English professor digs into “playful and weird” medieval texts and explains how modern communication is medieval
Medieval literature is a treasure trove of weird linguistic surprises that defy classification and explanation, and University of Colorado Boulder English Professor Tiffany Beechy delights in these linguistic curiosities, even if she can’t quite explain why they’re all there.
Beechy says these surprises exist in secular and religious texts in part because of the oral tradition of English, which in the 10th century “was something that was palpable, almost material.”
When this oral tradition and the robust practice of religious poetry fused, “Anglo-Saxons saw the Word [the Bible] glitter.”
Feats of orality—from Homer’s epic poetry to the recited laws of Iceland—relied on “encod[ing] important documents into a form that [was] memorable,” Beechy says.
This strategy of oral cultures becomes unnecessary in literate societies. However, upon converting to Christianity and acquiring written language, the Anglo-Saxons still had an impulse to “code” everything from literature to law.
These encodings resulted in surprisingly playful and poetic texts, such as the Dialogue of Solomon and Saturn, a poem written by Christian monks in the 10th century. In this poem, the pagan god Saturn asks King Solomon to prove that the Pater Noster [Lord’s Prayer] is powerful.
Instead of responding in an expected orthodox way, “Solomon creates an acrostic with the Lord’s Prayer: every letter needed to spell out the prayer comes to life in the text, doing battle with the devil and beating him up. It’s almost like a cartoon sequence,” Beechy says.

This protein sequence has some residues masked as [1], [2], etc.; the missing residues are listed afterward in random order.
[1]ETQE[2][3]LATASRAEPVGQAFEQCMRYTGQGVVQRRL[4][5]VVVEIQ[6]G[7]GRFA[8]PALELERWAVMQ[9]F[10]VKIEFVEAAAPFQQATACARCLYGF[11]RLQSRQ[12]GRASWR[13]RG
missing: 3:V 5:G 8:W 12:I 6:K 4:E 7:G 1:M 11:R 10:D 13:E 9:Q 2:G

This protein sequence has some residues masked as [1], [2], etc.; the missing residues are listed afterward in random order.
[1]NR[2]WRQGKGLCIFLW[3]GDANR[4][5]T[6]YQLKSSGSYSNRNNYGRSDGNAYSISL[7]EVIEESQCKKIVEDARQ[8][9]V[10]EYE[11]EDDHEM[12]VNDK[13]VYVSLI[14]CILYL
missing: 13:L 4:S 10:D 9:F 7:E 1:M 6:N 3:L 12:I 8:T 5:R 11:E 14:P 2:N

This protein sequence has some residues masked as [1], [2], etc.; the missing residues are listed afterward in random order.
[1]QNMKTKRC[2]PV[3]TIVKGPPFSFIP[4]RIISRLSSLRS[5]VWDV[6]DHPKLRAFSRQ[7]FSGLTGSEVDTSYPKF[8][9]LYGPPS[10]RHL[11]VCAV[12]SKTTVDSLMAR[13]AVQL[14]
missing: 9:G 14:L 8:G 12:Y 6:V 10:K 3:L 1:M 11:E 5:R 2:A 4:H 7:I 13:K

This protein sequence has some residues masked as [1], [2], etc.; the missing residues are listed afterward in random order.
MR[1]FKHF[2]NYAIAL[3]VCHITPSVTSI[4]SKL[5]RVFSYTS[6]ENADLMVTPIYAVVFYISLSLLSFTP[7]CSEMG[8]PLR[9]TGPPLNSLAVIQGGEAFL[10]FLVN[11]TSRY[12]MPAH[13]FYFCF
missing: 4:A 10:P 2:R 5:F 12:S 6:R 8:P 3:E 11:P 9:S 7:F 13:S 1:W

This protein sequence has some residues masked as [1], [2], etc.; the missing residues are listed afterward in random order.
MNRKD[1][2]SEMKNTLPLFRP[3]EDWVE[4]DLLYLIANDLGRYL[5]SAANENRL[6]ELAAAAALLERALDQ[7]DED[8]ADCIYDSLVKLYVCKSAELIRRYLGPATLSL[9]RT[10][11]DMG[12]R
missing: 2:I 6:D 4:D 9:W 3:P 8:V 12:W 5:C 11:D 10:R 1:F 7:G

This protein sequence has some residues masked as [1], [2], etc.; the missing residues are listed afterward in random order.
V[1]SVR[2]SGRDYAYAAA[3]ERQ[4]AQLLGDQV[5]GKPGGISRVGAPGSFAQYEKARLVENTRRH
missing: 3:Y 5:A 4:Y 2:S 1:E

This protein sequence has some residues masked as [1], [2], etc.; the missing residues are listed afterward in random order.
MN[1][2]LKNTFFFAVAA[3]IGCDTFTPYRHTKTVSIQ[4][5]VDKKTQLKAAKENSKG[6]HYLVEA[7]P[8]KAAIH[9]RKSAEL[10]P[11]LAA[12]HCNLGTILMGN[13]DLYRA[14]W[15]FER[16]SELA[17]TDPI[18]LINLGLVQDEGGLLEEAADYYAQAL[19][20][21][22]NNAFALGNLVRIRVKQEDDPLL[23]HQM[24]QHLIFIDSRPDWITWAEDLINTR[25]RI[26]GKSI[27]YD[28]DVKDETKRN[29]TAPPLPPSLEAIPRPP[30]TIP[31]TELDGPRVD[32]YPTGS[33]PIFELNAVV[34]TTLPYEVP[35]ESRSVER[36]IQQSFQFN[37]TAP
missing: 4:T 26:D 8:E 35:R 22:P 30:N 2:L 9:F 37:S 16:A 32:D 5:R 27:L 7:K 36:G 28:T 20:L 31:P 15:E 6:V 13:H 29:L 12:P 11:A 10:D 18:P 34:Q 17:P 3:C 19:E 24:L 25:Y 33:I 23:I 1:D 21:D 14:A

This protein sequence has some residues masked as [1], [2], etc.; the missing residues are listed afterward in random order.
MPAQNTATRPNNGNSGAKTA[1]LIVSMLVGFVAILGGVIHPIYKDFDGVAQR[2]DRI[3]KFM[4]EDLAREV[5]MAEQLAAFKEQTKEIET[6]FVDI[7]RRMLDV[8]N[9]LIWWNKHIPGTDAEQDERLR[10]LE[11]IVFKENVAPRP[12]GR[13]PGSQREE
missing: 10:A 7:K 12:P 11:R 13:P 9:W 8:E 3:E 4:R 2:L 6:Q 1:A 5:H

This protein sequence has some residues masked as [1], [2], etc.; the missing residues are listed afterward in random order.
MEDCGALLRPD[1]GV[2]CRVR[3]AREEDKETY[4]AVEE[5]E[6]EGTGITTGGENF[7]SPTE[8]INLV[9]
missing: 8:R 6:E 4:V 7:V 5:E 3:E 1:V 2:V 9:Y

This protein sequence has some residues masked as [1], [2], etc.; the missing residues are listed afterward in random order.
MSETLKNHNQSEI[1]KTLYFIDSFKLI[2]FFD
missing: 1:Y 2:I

Language is a thing we don’t have full control over, that we don’t use [entirely] consciously. We may think we control it, but we don’t.”
These seemingly out-of-place metaphors led previous scholars to dismiss the poem as childish and ridiculous.
But Beechy says this is a quintessential example of how the Anglo-Saxons adopted Christianity and the written word in a “residually oral way,” applying their oral understanding of language to the religion.
“In Christianity, Christ himself is the Word,” Beechy says. In this poem, the words of the Lord’s Prayer derive their power from being spoken by Christ, the Word.
Because “Christ is the word…he exists in each of the letters of the Lord’s Prayer” and the letters of the prayer become “personified superheroes” with both a physical and a Christ-like power.
The British monks in the 10th century, influenced by oral tradition, wrote this poem to examine what it meant that their new religion, and god was a word.
“They were actually taking parts of scripture and playing with those words, and trying to think through how these enigmatic, strange things could be true,” Beechy says.
Medieval English texts also include mystifying mistakes and irregularities.
Mistakes in Christian texts were especially dangerous, Beechy says, because, as a religion of the Book, grammar could be a matter of Heaven or Hell, salvation or damnation.